What Should I Know About Niger?

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  • Written By: Niki Foster
  • Edited By: Bronwyn Harris
  • Last Modified Date: 13 October 2019
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The Republic of Niger is a West African country named after the Niger River. It is landlocked and lies on the border between the Sahara and the Sub-Saharan region. Formerly a French colony, Niger became independent in 1960. As of 2007, it is the poorest country in the world and is instituting economic reforms in order to address this issue. A significant portion of its national budget is derived from foreign aid.

During the 15th and 16th centuries, Niger was part of the Songhai Empire centered in Mali. Over the centuries, it frequently changed hands among shifting political powers in Africa. Regular European contact with the region began in the 19th century, when European explorers sought the source of the Niger River.

The Touareg, a nomadic Berber group occupying the area, resisted European control, but was eventually subdued. In 1917, the Touareg signed a treaty granting the French control of Niger, and in 1922 it became a French colony. Beginning with the French constitution of 1946, French legislation gradually allowed Niger and other French colonies greater autonomy. It became an autonomous French state in 1958 and an independent nation two years later.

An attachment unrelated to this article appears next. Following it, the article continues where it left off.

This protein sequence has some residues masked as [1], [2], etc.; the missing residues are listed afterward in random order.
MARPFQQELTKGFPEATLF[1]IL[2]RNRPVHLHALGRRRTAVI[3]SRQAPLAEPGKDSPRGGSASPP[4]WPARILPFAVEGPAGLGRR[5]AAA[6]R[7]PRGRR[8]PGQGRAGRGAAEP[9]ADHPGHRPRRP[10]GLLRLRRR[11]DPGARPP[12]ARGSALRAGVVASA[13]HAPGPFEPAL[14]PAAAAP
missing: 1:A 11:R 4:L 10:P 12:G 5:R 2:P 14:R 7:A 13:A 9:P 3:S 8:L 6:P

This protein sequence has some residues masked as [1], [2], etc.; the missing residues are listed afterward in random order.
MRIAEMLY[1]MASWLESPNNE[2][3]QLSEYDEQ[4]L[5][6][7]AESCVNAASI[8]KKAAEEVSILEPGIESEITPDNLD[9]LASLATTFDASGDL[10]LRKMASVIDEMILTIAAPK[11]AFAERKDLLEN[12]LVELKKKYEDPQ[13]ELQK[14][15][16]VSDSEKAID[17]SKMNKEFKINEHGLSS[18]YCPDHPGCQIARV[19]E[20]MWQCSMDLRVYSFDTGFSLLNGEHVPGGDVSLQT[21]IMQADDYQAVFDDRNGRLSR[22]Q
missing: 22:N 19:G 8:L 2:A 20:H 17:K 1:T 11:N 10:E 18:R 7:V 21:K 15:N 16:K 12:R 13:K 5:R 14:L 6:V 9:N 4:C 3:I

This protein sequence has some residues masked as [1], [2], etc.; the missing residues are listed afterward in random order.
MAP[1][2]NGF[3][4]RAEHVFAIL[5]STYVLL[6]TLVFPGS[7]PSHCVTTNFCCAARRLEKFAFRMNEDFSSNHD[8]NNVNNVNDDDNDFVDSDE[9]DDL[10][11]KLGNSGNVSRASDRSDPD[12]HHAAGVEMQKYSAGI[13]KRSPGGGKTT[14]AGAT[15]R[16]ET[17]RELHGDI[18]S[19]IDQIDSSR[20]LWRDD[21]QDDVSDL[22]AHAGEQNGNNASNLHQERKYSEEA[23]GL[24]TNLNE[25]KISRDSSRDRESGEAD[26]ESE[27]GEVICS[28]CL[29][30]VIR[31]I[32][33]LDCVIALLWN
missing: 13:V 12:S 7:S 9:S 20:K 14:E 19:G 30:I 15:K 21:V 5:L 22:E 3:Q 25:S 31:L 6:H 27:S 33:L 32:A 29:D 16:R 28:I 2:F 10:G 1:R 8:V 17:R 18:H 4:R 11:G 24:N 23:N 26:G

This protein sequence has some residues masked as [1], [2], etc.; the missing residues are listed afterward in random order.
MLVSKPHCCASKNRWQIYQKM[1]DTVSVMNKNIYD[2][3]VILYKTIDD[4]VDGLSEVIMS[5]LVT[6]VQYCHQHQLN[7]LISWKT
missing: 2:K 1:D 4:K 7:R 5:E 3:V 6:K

Hamani Diori was elected as the first president of Niger. He was reelected unopposed for the next two five-year terms, but a coup d'etat led by Colonel Seyni Kountché ended his reign in 1974. Kountouché and his military supporters remained in power until his death in 1987, when he was succeeded by Ali Saibou. Saibou instituted widespread governmental reforms, culminating in a new constitution in 1989.

Despite Saibou's attempts to minimize corruption in the Nigerian government, the country's political strife continued. Saibou was overthrown in a 1996 coup by Colonel Ibrahim Baré Maïnassara, who was in turn killed in a 1999 coup. The new leader, Major Daouda Malam Wanké, was more successful than his predecessors in instituting reforms, and a new constitution was approved by the electorate in 1999.

In the current governmental model, an elected president shares executive power with an appointed prime minister, while a unicameral National Assembly makes up the legislative branch. The National Assembly contains seven political parties and recently passed a number of bills aimed at decentralizing the Nigerian government. Mamadou Tandja became the first president under the new constitution and was elected to a second term in 2004.

As well as being the world's poorest country, Niger has both the highest fertility rate and the highest infant mortality rate, so nearly half the population is under the age of 15. It is a member of the United Nations and has friendly relations with many countries worldwide, including Western powers and Muslim nations. It enjoys a special relationship with France. Eighty percent of the Nigerian population is Muslim, while Animism and Christianity are important minority religions. French is the country's official language, but most people speak one of the country's many native languages.

Niger's economy is based mainly on subsistence agriculture, livestock, and uranium mining. It also has potentially profitable gold and oil reserves. In addition to foreign debt relief, the government has privatized state-owned companies and passed legislation to combat poverty in an attempt to improve the economy.


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